Chiang Rai News
Thai New Year, Songkran Arrives April 13
CHIANG RAI – In Bangkok, Songkran is celebrated as a national holiday from April 13 to 15 this year. But as April 12 falls on a Saturday, celebrations are likely to start a day earlier.
In other parts of Thailand, especially in the northern cities of Chiang Mai and Chiang Rai where Songkran is celebrated for as long as a week. Local versions of Songkran are also observed in Cambodia, Laos, Burma and amongst ethnic minorities in Yunnan, southern China.
Songkran, or Thai New Year, is a Buddhist festival and the kingdom’s most important public holiday. The word Songkran is derived from Sanskrit and means “Astrological Passage”. Traditionally, the dates for the festival were set by Brahmin priests, but these days the dates are fixed.
Songkran marks the end of the dry season – April is Thailand’s hottest month – and the beginning of the annual rains in the fifth month of the Thai lunar year. Many Thais visit their local temple to pray and to wash their Buddha icons. Buddhist statues on house shrines are also cleaned. This cleansing ritual is to bring luck and prosperity for the coming year.
In northern Thailand, Buddhists bring small bags of sand to the temple, returning the dust they have carried away in the past year on their bare feet. This sand is then sculpted into small stupas and decorated with flags in honour of the Buddha.
As Songkran is also the longest public holiday in Thailand, it’s an opportunity for up-country people to return home from Bangkok, and the Thai capital is remarkably quiet during the holidays, its infamously chaotic traffic calmed for a few days.
Nowadays, the throwing of water is the festival’s highlight. In fact, for three days virtually the entire country turns into a celebratory war zone. Children with huge water guns roam the streets or sit in the back of their parents’ pick-up trucks, which are loaded with buckets of water that is dispensed on anyone who happens to be within reach.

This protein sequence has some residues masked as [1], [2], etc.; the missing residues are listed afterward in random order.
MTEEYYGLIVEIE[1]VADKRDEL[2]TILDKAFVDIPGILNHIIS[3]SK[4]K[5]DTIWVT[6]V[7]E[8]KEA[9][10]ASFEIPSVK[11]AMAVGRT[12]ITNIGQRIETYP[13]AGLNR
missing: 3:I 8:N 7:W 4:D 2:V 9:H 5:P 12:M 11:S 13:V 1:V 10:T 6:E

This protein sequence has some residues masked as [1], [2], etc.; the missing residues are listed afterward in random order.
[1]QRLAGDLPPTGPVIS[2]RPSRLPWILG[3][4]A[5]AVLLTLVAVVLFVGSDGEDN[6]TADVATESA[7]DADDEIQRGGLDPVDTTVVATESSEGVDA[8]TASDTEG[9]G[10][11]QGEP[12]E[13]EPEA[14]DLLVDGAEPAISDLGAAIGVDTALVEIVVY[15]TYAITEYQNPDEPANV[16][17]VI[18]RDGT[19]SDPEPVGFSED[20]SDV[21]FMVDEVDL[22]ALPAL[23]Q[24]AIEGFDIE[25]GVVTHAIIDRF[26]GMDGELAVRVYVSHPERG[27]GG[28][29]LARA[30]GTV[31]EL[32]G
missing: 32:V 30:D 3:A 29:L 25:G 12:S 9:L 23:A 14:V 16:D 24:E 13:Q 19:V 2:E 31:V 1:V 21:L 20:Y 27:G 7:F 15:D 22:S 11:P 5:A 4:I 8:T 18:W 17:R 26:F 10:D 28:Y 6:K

White talc is also thrown in copious amounts and the city’s streets soon resemble the aftermath of a snow storm. The only down side to the exuberant festivities is the vast number of fatal traffic accidents caused by drunken drivers.
How to celebrate the Thai New Year
Foreign visitors to Thailand have but one option during Songkran – embrace, embrace, embrace. Tourists are special targets during the festivities and young Thais will make an extra effort to pour ice cold water down the back of your shirt if they see you pass by. Khao San Road, Bangkok’s backpacker ghetto, is the place to be for all-out street fights with thousands of Thais and foreigners armed with water guns and cans of beer, battling both the heat and each other.
What to wear for Songkran
As it’s hot, and clothes are likely to get ruined by sustained water and talc attacks, it’s advisable to wear as little as possible and to leave precious items of clothing in one’s luggage. Still, near-nudity is frowned upon and the Ministry of Culture appears to be scandalized each year by what it deems to be morally indecent incidents. One should certainly keep one’s camera fully clothed though – without waterproof housing, it’s likely to fall victim to the watery shenanigans.